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R BlockRaw Bar Hopping – 8 Great Oyster Bars in NYC

In the book The Big Oyster, Mark Kurlansky writes “before the 20th century, when people thought of New York, they thought of oysters.”  Though that sentiment along with New York’s oyster population has diminished over the past two centuries with the city’s drastic growth, oysters are currently making a strong comeback in Mahattan via the Oyster Restoration Research Project. At a handful locations around New York, these once prevalent mollusks are being reintroduced into waterways like the Gowanus Canal where they act as natural filters, removing decades worth of toxins and other pollutants. While oyster-tecture, as it’s come to be known, is improving aquatic habitats around the city, the most coveted oyster varieties from both North American coasts are appearing on the menus of Manhattan eateries in fresher, tastier and more robust selections than ever before. Here’s our list of top eateries in NYC shucking these delicious and ecologically powerful bivalves, and more.

 

Upstate

 

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While the space inside this East Village eatery may be small, Upstate offers one of the largest assortments of east and west coast oysters available in NYC. From the Long Island Sound to the Puget Sound, Upstate’s friendly and knowledgeable staff will be happy to guide you through their vast medley of shelled delicacies. Whether you prefer briny, coppery, milky, or floral – or haven’t the faintest idea what any of that means – they’ll help you mix and match over 20 oyster varieties with their similarly impressive selection of craft beers. Come during Happy Hour, and $12 will get you a pint and six oysters. And if that’s not enough to entice you, Shane Covey, Upstate’s genial and gracious owner, will swing by at the end of your meal and give you a piece of whiskey cake made by his wife.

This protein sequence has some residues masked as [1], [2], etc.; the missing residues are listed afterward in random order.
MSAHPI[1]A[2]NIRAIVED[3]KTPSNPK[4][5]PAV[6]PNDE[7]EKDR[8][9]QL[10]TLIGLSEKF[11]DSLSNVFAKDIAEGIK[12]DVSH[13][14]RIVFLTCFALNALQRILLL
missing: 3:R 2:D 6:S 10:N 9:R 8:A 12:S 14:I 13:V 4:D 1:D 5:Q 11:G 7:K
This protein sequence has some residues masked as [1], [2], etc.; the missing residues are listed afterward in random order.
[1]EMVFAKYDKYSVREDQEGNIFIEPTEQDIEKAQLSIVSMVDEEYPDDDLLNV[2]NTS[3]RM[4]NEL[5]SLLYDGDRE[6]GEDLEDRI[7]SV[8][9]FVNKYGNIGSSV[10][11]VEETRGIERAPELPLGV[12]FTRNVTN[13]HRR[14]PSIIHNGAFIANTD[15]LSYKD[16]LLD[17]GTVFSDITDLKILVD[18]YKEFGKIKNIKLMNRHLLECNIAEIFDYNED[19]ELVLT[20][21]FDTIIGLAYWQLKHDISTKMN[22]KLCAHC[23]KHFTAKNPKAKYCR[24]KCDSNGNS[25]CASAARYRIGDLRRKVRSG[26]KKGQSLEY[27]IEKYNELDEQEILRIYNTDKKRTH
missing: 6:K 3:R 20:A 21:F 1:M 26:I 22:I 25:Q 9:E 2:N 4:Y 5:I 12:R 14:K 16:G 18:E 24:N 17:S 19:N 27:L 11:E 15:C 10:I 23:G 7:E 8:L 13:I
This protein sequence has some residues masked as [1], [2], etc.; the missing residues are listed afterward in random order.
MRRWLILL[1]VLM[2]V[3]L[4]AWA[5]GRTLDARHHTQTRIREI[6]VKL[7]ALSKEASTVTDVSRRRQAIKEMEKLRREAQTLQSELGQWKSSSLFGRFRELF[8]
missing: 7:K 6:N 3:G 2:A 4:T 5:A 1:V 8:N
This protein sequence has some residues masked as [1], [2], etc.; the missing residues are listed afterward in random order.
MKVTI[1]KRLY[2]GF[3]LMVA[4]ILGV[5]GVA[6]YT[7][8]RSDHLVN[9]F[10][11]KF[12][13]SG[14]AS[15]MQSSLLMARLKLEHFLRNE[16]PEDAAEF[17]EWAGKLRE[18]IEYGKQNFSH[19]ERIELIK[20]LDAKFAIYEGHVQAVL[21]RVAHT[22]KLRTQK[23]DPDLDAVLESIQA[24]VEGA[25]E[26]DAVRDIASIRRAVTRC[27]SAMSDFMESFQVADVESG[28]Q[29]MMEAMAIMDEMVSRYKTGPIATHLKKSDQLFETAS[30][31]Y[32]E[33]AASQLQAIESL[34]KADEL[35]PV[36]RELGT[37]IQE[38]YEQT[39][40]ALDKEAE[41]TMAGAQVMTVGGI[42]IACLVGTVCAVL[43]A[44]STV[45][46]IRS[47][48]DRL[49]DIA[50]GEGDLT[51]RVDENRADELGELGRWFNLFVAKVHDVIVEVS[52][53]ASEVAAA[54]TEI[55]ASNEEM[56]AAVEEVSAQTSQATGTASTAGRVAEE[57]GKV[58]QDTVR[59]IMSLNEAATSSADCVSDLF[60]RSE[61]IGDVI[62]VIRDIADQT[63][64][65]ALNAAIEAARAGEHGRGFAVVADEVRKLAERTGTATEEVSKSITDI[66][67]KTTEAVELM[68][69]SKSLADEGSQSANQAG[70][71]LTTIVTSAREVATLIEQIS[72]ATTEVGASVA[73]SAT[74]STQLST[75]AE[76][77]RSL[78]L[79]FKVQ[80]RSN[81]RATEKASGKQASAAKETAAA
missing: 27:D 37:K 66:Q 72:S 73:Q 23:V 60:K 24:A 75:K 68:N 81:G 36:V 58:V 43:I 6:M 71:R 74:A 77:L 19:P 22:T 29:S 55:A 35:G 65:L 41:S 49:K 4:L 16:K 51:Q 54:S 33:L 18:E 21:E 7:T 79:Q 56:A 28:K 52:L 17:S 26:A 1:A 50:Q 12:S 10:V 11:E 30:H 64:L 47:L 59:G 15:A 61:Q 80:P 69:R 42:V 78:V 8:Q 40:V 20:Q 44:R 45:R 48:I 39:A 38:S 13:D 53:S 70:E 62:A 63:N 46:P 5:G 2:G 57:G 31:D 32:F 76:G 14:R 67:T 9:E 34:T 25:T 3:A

95 1st Ave
New York, NY 10003

 

Mermaid Inn

 

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In months that end in “R”, Happy Hour and a Half at Mermaid Inn is where oyster fans need to be after work. On certain fall week days, this whimsical Greenwich Village restaurant serves  $1 East Coast oysters & $1.75 West Coast Oysters as well as $5 beers, $6 glasses of wine and $7 cocktails. Everything you need to know about oysters is at your fingertips with the Mermaid Inn’s own Oysterpedia app, which you can use to pinpoint just the type of oyster you’re seeking from the Mermaid Inn’s plentiful bicoastal selection.  Or, you could splurge and order the Grand Platter ($69) – six east coast oysters, six west coast oysters, six littleneck clams, shrimp cocktail, half a lobster and crudo. As if you needed another reason to come here, The Mermaid team is big on paying it forward – they’re involved in a number of microfinancing projects both locally and globally through Kiva.org. They also have locations in the East Village and the Upper West Side.

79 MacDougal St
New York, NY 10012

 

The John Dory Oyster Bar (@ The Ace Hotel)

 

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French poet Léon-Paul Fargue once wrote that eating an oyster was “like kissing the sea on the lips,” and once you taste John Dory Oyster Bar’s exclusive selection of genuine South Bay bluepoints, you’ll probably want to kiss the sea – particularly the briny South Bay of Long Island – over & over again. Oysters here are $3 a piece, but if you come during their two hour happy hour (5pm-7pm) you can enjoy a half dozen oysters (or clams) plus your choice of a pint of oyster stout ale or sparkling wine for $15.

1196 Broadway (between 28th St & 29th St)
New York, NY 10001

 

Blue Water Grill

 

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A Union Square institution, Blue Water Grill has been serving top-rated seafood along with live jazz for nearly twenty years. Oyster varieties like Blue Island, Mermaid Cove and Kusshi make perfect precursors to impeccably fresh sushi and beloved dishes like the Chilean seabass. Sample them individually or order a shellfish tower if you’re feeling ambitious – it includes east and west coast oysters with Maine lobster, red king crab, jumbo shrimp, littleneck clams, ceviche, and marinated Prince Edward Island mussels.